A bit of that may be going on, yes. I’m trying to cut out such self/other-deceptive tricks when I notice them and when I conclude I’ve been disengenous, but some of it still gets through. Nevertheless, I _do_ see what Brad did as “human” (of course) and “decent” (helping a respected and elderly mentor achieve their purpose). I believe I understand why he did it and, pending reading the book, am grateful that he did. Despite the problems I have with the Sanskrit translation, I have the feeling – the hope – that the book contains some good stuff. I believe my acknowledgements are sincere. But I can also see Brad’s part in the project as weak and lazy (wanting to please his teacher; not bothering to learn Sanskrit; not listening to the warnings of his colleagues; ignoring Mike’s earlier efforts). I can see what Brad’s done in bringing Gudo’s project to publication in the state we have it as both brave and foolish.

    I did consider your points about my “perhaps”s and “I guess”s and I wrote a paragraph commenting on what I believe forms the basis of my assumptions about Brad’s motives for failing ever to mention Mike’s book, and about the basis for my use of the terms “blindly,” “paranoid” and “senile”. But, other than serving to explain/justify myself, I don’t think what I wrote is useful. So I’ve left it out.

    I understand your penultimate paragraph and take the point. But I don’t understand your last one. Want to try again?

  42. Fred
    Fred August 31, 2012 at 7:52 am | |

    “There are two reasons to deny the existence of mystery and magic in the world. The first is that it may not exist, and so if we base our actions on its existence, we will act wrongly. The second is that we might be disappointed when it turns out not to exist.”

    Tell that to Lama Christie.

  43. Fred
    Fred August 31, 2012 at 7:55 am | |

    “I don’t mean interpretive or poetic. I mean wrong. Nishijima doesn’t understand some very basic things about how Sanskrit works. This has led him to produce a confused mess of a translation that only occasionally represents something remotely similar to what Nagarjuna wrote. ”

    Heresy. Stone him.

  44. Fred
    Fred August 31, 2012 at 7:58 am | |

    “I guess that’s either because Brad doesn’t want to eclipse his own efforts and/or because he’s blindly accepted Gudo’s paranoid and perhaps senile view that after 30 years of working with, studying and serving Gudo, Mike suddenly got it all wrong.”

    Heresy. Burn him at the stake.

  45. Andy
    Andy August 31, 2012 at 8:14 am | |

    @anon 108

    Yes, sorry, the last para was confusing to me too.

    In short, that if Mike L’s as a student could correctly critically view his teacher as a human being with failings on particular issues, then perhaps this could be one of his ‘issues’ too. That he might give what you have written the ok for similarly all too human reasons.

    I don’t know, of course, and you’re the one with the relationship, which is your business. Yet insofar as he seems at least to have approved of you as some form spokesperson on issues I imagine run/ran deeply, I’m really addressing that uneasy feeling one gets when one person talks for another on such issues. Like I say, only you can know if, or to what extent, you have questioned that tacit or direct OK you say has been given to you to write these things. I don’t even know if your teacher has read what you have been writing on his behalf.

    Whatever the answer is there’s your own personal understanding of the issues and yours and Mike L’s, on one hand; and then there’s all these concerns thrown up by the presentation of them – and which I was concerned enough to engage in some dialogue about. For which I thank you again, because whatever the situation, I imagine that you spent much time and care on how you have presented your words on the Books in question and you appear to have a great deal of respect and feeling for your teacher.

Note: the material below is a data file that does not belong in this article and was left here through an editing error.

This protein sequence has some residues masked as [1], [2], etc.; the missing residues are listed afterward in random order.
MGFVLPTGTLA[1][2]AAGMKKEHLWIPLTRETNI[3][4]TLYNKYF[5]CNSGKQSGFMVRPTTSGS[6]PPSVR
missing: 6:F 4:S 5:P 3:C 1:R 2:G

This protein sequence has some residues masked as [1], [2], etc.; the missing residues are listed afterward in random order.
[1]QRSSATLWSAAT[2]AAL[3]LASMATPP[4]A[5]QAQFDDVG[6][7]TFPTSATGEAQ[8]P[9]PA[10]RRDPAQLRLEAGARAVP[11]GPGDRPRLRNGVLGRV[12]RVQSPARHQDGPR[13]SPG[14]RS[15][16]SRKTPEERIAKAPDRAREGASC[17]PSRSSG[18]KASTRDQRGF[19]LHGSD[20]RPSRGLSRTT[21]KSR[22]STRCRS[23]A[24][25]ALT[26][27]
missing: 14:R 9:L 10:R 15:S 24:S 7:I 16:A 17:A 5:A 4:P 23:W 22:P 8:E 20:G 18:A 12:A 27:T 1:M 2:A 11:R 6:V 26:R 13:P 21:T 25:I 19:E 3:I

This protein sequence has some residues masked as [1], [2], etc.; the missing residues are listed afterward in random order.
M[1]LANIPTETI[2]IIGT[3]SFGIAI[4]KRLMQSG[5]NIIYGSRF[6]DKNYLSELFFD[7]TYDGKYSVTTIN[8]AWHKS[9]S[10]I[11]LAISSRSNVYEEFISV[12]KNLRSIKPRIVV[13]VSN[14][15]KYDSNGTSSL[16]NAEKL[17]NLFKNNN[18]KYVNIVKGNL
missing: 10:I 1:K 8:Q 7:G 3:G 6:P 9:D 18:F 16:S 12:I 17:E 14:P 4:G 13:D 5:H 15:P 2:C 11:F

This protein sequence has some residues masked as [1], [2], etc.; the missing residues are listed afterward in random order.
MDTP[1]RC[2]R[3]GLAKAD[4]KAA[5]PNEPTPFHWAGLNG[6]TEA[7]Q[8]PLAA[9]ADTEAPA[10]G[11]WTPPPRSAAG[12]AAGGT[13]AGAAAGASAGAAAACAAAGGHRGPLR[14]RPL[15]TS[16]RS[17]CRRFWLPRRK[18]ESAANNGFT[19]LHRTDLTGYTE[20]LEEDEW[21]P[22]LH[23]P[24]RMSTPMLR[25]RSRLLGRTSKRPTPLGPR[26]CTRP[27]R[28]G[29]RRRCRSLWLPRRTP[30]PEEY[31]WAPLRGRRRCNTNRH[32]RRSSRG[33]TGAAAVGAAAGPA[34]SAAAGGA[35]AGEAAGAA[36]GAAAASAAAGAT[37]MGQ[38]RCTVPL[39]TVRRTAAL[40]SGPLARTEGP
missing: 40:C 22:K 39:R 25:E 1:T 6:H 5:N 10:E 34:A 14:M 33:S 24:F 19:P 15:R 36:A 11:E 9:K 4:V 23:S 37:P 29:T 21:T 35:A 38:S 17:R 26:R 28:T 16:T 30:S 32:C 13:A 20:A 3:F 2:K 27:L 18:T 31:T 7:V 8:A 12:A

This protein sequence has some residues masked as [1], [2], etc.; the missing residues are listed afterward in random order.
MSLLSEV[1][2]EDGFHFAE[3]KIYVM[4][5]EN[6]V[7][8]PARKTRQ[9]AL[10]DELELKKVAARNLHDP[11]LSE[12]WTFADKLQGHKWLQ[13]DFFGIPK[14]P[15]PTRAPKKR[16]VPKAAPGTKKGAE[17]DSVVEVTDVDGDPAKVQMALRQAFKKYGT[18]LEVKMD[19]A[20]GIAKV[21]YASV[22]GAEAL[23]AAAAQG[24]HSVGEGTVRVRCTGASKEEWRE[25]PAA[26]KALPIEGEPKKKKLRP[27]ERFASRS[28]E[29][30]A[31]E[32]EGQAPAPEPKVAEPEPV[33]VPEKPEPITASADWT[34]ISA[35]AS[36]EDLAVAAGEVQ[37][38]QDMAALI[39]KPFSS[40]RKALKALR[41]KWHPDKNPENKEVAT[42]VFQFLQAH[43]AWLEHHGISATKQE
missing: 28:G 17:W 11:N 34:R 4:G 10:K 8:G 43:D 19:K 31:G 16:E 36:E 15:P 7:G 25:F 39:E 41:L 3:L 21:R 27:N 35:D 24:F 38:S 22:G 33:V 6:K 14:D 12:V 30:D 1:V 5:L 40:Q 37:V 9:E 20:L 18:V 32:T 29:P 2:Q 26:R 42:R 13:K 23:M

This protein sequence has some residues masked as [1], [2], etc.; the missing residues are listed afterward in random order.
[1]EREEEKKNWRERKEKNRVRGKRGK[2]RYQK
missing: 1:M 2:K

It’s much easier to pick up on things from my side than to stick your head above the parapet, as you have.

  46. Fred
    Fred August 31, 2012 at 8:20 am | |

    “find a source of renewed energy and expression in our own livid and often revivifying scars and struggles”

    There’s tons of stuff buried in the subconscious that is probably pulled up when
    certain emotions are triggered. That’s why we medicate, to keep it at bay.

    AA’s approach is to make amends with those we have violated. There is certain freedom in that.

  47. Andy
    Andy August 31, 2012 at 8:32 am | |

    @ Fred

    “AA’s approach is to make amends with those we have violated. There is certain freedom in that.”

    Yeah, I have a family member who went through that, and not only got off the booze but actualized a deeper ‘spiritual’ side to her life.

    My wife had friend who also did that as part of giving up booze and drugs. As far as I’ve observed and from what we have heard, that person’s still running amok like a little sociopath, using her ‘making amends’ story as a buffer and badge of goodness.

    Some shit runs deeper than the shit we’ve dealt with (and can be more cunning to).

    I can talk!

  48. Fred
    Fred August 31, 2012 at 8:38 am | |

    “Fred, the question ‘why are you working so hard at pretending that you aren’t enlightened’ implies an oxymoron: an enlightened person who, despite being enlightened, is unaware that he or she is enlightened.”

    Yes, there is no God, and he is your creator.

    “In order for this to be possible, enlightenment would have to be a pretty useless state of mind, wouldn’t it?”

    Useless to states of mind?
    Useless to the state of ” Big Mind”?
    Useless to a state of mind which continually arises and is impermanent?
    Useless to the Unborn and Deathless? How do you measure that?

  49. anon 108
    anon 108 August 31, 2012 at 8:39 am | |

    Andy,

    I’m responsible for whatever I’ve written and chosen to share. Thanks a lot for honestly and insightfully engaging with me.

  50. Fred
    Fred August 31, 2012 at 8:42 am | |

    “I can talk!’

    And write very well.